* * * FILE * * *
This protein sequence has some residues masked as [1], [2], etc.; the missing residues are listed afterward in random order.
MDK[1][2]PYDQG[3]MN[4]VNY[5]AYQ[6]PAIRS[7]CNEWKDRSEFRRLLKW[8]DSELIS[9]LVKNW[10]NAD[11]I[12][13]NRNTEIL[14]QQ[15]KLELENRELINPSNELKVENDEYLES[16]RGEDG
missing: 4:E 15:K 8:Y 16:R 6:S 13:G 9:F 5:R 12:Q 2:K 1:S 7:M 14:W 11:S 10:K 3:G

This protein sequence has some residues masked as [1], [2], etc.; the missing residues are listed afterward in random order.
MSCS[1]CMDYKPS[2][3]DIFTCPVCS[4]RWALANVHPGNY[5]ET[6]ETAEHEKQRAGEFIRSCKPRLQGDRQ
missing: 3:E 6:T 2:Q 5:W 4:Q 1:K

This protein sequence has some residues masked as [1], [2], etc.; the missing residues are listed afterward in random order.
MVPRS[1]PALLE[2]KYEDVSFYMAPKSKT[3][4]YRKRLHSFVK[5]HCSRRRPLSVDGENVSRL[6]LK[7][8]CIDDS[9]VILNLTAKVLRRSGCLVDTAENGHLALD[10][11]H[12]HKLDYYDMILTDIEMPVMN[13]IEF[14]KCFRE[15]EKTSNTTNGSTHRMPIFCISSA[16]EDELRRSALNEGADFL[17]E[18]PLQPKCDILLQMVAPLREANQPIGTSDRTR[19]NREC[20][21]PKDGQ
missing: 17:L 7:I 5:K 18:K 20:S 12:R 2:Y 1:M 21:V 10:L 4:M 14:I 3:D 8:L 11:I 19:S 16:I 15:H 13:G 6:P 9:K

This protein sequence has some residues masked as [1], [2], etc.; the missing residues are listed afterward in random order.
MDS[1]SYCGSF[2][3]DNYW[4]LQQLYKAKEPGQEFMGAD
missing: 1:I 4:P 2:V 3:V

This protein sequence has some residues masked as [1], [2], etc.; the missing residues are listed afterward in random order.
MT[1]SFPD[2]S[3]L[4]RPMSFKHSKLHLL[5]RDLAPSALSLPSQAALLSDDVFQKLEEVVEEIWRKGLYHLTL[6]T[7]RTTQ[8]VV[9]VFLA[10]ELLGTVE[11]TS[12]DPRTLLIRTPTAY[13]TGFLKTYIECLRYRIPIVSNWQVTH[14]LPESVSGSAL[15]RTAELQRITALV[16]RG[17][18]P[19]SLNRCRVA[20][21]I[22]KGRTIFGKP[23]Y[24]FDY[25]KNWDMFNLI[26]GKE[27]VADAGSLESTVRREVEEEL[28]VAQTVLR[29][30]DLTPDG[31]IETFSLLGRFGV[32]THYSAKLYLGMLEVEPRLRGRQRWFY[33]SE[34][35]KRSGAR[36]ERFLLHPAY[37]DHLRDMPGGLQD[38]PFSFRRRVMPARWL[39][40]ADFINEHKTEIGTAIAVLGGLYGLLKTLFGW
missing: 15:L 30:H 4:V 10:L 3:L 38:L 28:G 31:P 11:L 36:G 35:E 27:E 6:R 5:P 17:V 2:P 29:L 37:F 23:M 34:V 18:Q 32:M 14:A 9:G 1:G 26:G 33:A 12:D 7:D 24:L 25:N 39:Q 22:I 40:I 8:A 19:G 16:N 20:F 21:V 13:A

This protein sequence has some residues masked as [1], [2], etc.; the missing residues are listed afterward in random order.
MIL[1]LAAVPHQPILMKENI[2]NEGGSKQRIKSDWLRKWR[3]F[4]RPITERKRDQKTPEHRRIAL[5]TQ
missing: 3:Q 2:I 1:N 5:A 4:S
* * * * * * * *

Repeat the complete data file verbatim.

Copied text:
This protein sequence has some residues masked as [1], [2], etc.; the missing residues are listed afterward in random order.
MDK[1][2]PYDQG[3]MN[4]VNY[5]AYQ[6]PAIRS[7]CNEWKDRSEFRRLLKW[8]DSELIS[9]LVKNW[10]NAD[11]I[12][13]NRNTEIL[14]QQ[15]KLELENRELINPSNELKVENDEYLES[16]RGEDG
missing: 4:E 15:K 8:Y 16:R 6:S 13:G 9:F 5:R 12:Q 2:K 1:S 7:M 14:W 11:S 10:K 3:G

This protein sequence has some residues masked as [1], [2], etc.; the missing residues are listed afterward in random order.
MSCS[1]CMDYKPS[2][3]DIFTCPVCS[4]RWALANVHPGNY[5]ET[6]ETAEHEKQRAGEFIRSCKPRLQGDRQ
missing: 3:E 6:T 2:Q 5:W 4:Q 1:K

This protein sequence has some residues masked as [1], [2], etc.; the missing residues are listed afterward in random order.
MVPRS[1]PALLE[2]KYEDVSFYMAPKSKT[3][4]YRKRLHSFVK[5]HCSRRRPLSVDGENVSRL[6]LK[7][8]CIDDS[9]VILNLTAKVLRRSGCLVDTAENGHLALD[10][11]H[12]HKLDYYDMILTDIEMPVMN[13]IEF[14]KCFRE[15]EKTSNTTNGSTHRMPIFCISSA[16]EDELRRSALNEGADFL[17]E[18]PLQPKCDILLQMVAPLREANQPIGTSDRTR[19]NREC[20][21]PKDGQ
missing: 17:L 7:I 5:K 18:K 20:S 12:R 2:Y 1:M 21:V 10:L 4:M 14:I 3:D 8:L 11:I 19:S 16:I 15:H 13:G 6:P 9:K

This protein sequence has some residues masked as [1], [2], etc.; the missing residues are listed afterward in random order.
MDS[1]SYCGSF[2][3]DNYW[4]LQQLYKAKEPGQEFMGAD
missing: 1:I 4:P 2:V 3:V

This protein sequence has some residues masked as [1], [2], etc.; the missing residues are listed afterward in random order.
MT[1]SFPD[2]S[3]L[4]RPMSFKHSKLHLL[5]RDLAPSALSLPSQAALLSDDVFQKLEEVVEEIWRKGLYHLTL[6]T[7]RTTQ[8]VV[9]VFLA[10]ELLGTVE[11]TS[12]DPRTLLIRTPTAY[13]TGFLKTYIECLRYRIPIVSNWQVTH[14]LPESVSGSAL[15]RTAELQRITALV[16]RG[17][18]P[19]SLNRCRVA[20][21]I[22]KGRTIFGKP[23]Y[24]FDY[25]KNWDMFNLI[26]GKE[27]VADAGSLESTVRREVEEEL[28]VAQTVLR[29][30]DLTPDG[31]IETFSLLGRFGV[32]THYSAKLYLGMLEVEPRLRGRQRWFY[33]SE[34][35]KRSGAR[36]ERFLLHPAY[37]DHLRDMPGGLQD[38]PFSFRRRVMPARWL[39][40]ADFINEHKTEIGTAIAVLGGLYGLLKTLFGW
missing: 15:L 30:H 4:V 10:L 3:L 38:L 28:G 31:P 11:L 36:G 35:E 27:E 6:R 5:P 17:V 2:P 29:L 37:F 23:M 34:V 18:Q 32:M 14:A 9:G 1:G 26:G 33:A 12:D 7:D 24:L 25:N 39:Q 22:I 40:I 8:A 19:G 16:N 20:F 21:V 13:A

This protein sequence has some residues masked as [1], [2], etc.; the missing residues are listed afterward in random order.
MIL[1]LAAVPHQPILMKENI[2]NEGGSKQRIKSDWLRKWR[3]F[4]RPITERKRDQKTPEHRRIAL[5]TQ
missing: 3:Q 2:I 1:N 5:A 4:S